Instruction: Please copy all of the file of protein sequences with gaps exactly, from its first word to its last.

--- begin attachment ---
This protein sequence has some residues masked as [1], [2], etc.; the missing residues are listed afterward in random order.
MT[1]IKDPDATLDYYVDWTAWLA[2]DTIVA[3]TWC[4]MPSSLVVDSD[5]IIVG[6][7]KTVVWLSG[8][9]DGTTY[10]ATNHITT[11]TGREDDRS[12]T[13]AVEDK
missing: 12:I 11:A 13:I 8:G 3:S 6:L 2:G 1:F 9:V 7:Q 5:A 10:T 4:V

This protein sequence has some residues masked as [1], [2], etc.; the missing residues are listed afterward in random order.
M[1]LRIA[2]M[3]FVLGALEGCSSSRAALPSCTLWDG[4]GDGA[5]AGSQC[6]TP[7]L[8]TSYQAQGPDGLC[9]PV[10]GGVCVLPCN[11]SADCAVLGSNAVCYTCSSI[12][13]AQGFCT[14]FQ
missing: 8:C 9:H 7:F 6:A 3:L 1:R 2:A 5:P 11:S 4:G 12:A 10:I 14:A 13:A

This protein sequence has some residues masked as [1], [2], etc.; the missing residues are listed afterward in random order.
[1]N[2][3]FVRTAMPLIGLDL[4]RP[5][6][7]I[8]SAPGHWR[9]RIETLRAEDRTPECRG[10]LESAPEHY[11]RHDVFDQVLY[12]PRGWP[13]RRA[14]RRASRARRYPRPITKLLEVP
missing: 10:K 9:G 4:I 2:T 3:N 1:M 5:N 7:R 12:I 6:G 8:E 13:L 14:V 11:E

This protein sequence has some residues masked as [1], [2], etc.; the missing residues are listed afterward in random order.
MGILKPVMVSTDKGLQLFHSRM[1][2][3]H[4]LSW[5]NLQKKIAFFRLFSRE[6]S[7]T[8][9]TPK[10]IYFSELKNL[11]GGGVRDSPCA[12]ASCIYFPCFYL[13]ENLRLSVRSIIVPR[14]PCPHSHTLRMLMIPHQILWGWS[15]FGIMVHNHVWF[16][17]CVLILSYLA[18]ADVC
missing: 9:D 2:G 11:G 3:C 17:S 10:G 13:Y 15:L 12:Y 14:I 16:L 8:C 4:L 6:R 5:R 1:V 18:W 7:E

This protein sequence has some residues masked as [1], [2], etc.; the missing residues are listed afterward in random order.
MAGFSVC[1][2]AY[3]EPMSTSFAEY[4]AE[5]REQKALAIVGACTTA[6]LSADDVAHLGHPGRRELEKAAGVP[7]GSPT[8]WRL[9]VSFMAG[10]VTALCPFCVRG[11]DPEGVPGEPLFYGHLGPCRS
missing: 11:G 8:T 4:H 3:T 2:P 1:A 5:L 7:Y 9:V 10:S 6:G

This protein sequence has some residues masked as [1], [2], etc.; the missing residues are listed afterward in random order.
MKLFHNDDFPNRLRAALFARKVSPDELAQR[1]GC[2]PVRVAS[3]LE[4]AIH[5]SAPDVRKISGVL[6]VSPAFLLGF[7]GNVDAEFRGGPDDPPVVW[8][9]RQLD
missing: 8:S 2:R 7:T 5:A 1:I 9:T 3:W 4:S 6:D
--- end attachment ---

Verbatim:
This protein sequence has some residues masked as [1], [2], etc.; the missing residues are listed afterward in random order.
MT[1]IKDPDATLDYYVDWTAWLA[2]DTIVA[3]TWC[4]MPSSLVVDSD[5]IIVG[6][7]KTVVWLSG[8][9]DGTTY[10]ATNHITT[11]TGREDDRS[12]T[13]AVEDK
missing: 12:I 11:A 13:I 8:G 3:S 6:L 2:G 1:F 9:V 7:Q 5:A 10:T 4:V

This protein sequence has some residues masked as [1], [2], etc.; the missing residues are listed afterward in random order.
M[1]LRIA[2]M[3]FVLGALEGCSSSRAALPSCTLWDG[4]GDGA[5]AGSQC[6]TP[7]L[8]TSYQAQGPDGLC[9]PV[10]GGVCVLPCN[11]SADCAVLGSNAVCYTCSSI[12][13]AQGFCT[14]FQ
missing: 8:C 9:H 7:F 6:A 3:L 1:R 2:A 5:P 11:S 4:G 12:A 10:I 14:A 13:A

This protein sequence has some residues masked as [1], [2], etc.; the missing residues are listed afterward in random order.
[1]N[2][3]FVRTAMPLIGLDL[4]RP[5][6][7]I[8]SAPGHWR[9]RIETLRAEDRTPECRG[10]LESAPEHY[11]RHDVFDQVLY[12]PRGWP[13]RRA[14]RRASRARRYPRPITKLLEVP
missing: 10:K 9:G 4:I 2:T 3:N 1:M 5:N 7:R 12:I 6:G 8:E 13:L 14:V 11:E

This protein sequence has some residues masked as [1], [2], etc.; the missing residues are listed afterward in random order.
MGILKPVMVSTDKGLQLFHSRM[1][2][3]H[4]LSW[5]NLQKKIAFFRLFSRE[6]S[7]T[8][9]TPK[10]IYFSELKNL[11]GGGVRDSPCA[12]ASCIYFPCFYL[13]ENLRLSVRSIIVPR[14]PCPHSHTLRMLMIPHQILWGWS[15]FGIMVHNHVWF[16][17]CVLILSYLA[18]ADVC
missing: 9:D 2:G 11:G 3:C 17:S 10:G 13:Y 15:L 12:Y 14:I 16:L 8:C 4:L 6:R 5:R 1:V 18:W 7:E

This protein sequence has some residues masked as [1], [2], etc.; the missing residues are listed afterward in random order.
MAGFSVC[1][2]AY[3]EPMSTSFAEY[4]AE[5]REQKALAIVGACTTA[6]LSADDVAHLGHPGRRELEKAAGVP[7]GSPT[8]WRL[9]VSFMAG[10]VTALCPFCVRG[11]DPEGVPGEPLFYGHLGPCRS
missing: 11:G 8:T 4:H 3:T 2:P 1:A 5:L 7:Y 9:V 10:S 6:G

This protein sequence has some residues masked as [1], [2], etc.; the missing residues are listed afterward in random order.
MKLFHNDDFPNRLRAALFARKVSPDELAQR[1]GC[2]PVRVAS[3]LE[4]AIH[5]SAPDVRKISGVL[6]VSPAFLLGF[7]GNVDAEFRGGPDDPPVVW[8][9]RQLD
missing: 8:S 2:R 7:T 5:A 1:I 9:T 3:W 4:S 6:D